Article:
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A sidewalk painter in front of one of many galleries. We explored them all.

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Bottle cap art

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Art off the beaten path:

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I can't forget to mention Atalanta's Music & Books. Not only is it the place for books in Bisbee, but they also sell hemp products at the most reasonable prices -- I left with three bags, two belts, no books.

In the evening we sampled live music at Stock Exchange Saloon in The Brewery building, which houses a New York Stock Exchange board, "... the only board ever used and affiliated by the NYSE in Arizona." More than 80 years later the names of the listed companies from the 1960s remain. We tried the Electric Beer, brewed locally, and like the lager the best.

Stock Exchange Saloon is a mecca for characters with character. The bartender, Dawn, hasn't cut her hair since the Vietnam War. And the dancers? That night's troupe: a few-toothed rowdy woman in an Indian leather jacket; a grooving Gramma with floral vest, turtleneck and earplugs; a jumpy, braided, long-skirted, moccasin clad hippy; an obese chihuahua (seriously); a Spanish woman swishing hips and soaring arms in showtune style, and that's not all.

Shannon, a self-professed "She-male" (usually a derogatory term) who can no longer hide evidence of a year of hormone therapy, plans to "change the plumbing in Colorado." He says Bisbee is, "half gay," and also, "This is the Key West in the West." In male-mode he impersonates Sinatra. "And after your transformation?" I asked. "Streisand." Naturally. Meanwhile, I became an unwitting audience to  "TTT", Shannon's alter ego, "Tanya the Transsexual".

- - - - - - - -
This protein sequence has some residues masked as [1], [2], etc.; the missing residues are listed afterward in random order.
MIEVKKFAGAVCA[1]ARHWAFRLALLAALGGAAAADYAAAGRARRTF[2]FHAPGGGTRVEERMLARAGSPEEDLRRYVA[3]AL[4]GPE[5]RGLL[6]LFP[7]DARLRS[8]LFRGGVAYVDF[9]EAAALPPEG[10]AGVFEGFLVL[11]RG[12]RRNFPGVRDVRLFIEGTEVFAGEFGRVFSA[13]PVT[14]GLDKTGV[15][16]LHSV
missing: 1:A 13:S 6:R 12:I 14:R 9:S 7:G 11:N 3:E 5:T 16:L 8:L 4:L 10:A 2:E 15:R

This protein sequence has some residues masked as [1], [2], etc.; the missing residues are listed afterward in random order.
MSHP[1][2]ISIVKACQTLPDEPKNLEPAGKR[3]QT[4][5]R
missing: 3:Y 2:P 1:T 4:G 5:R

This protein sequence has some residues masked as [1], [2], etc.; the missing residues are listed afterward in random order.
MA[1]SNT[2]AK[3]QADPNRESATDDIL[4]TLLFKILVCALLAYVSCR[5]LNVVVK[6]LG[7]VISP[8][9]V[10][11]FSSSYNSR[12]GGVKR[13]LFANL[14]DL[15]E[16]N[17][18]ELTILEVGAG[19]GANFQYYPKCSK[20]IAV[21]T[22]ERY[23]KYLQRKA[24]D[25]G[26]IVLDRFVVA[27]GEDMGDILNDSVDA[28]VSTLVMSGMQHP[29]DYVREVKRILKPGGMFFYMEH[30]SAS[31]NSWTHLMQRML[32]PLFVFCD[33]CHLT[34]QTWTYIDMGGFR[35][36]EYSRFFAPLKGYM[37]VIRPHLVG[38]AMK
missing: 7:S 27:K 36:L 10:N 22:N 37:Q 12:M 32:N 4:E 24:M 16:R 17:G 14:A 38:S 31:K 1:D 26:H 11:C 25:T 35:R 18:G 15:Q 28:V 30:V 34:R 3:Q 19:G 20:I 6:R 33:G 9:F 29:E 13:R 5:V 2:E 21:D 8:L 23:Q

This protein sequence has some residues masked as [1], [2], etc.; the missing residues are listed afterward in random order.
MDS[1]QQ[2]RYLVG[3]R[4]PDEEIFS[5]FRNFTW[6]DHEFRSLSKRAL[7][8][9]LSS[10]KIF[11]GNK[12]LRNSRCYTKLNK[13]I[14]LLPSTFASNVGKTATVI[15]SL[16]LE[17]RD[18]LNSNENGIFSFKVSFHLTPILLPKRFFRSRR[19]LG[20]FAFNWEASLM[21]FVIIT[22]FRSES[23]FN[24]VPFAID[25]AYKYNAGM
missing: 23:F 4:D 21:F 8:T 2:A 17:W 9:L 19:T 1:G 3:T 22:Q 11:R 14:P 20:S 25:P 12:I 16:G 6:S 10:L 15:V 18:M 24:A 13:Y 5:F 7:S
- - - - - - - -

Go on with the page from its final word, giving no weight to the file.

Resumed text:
Keep Bisbee weird. We can't imagine it any other way.

-P

Tubac, AZ

February 8, 2009 We made a beeline for Tubac from Casa Grande on the last day of the Tubac Festival of the Arts.

"The Art Colony of Tubac was established in 1752 as a Spanish presidio (fort)." Tiny Tubac (pop. ~1,200) claims Arizona's longest running art festival. This year's 50th anniversary event hosted about 170 artists, crafts persons and musicians.

Lloyd charging his internal GPS:

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White kiosks shelter artists and their works from the rain and wind. They line the village streets, mingling with about a hundred resident galleries, restaurants and shops.

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We played around in the sculpture garden.

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But we didn't party down like this guy:

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Lloyd takes notes from the master? Yes, that's Monet.

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Lloyd looking for inspiration, something to incorporate into his own paintings perhaps.

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It was cold enough for gloves. That's the skeleton of a saguaro cactus to our right, by the way. Locals find all sorts or things to do with the remains: fences, furniture, landscaping features, art, etc.

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Silversmithing artisans:

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Here's an idea for those old boots you hate to throw out - make them into birdhouses.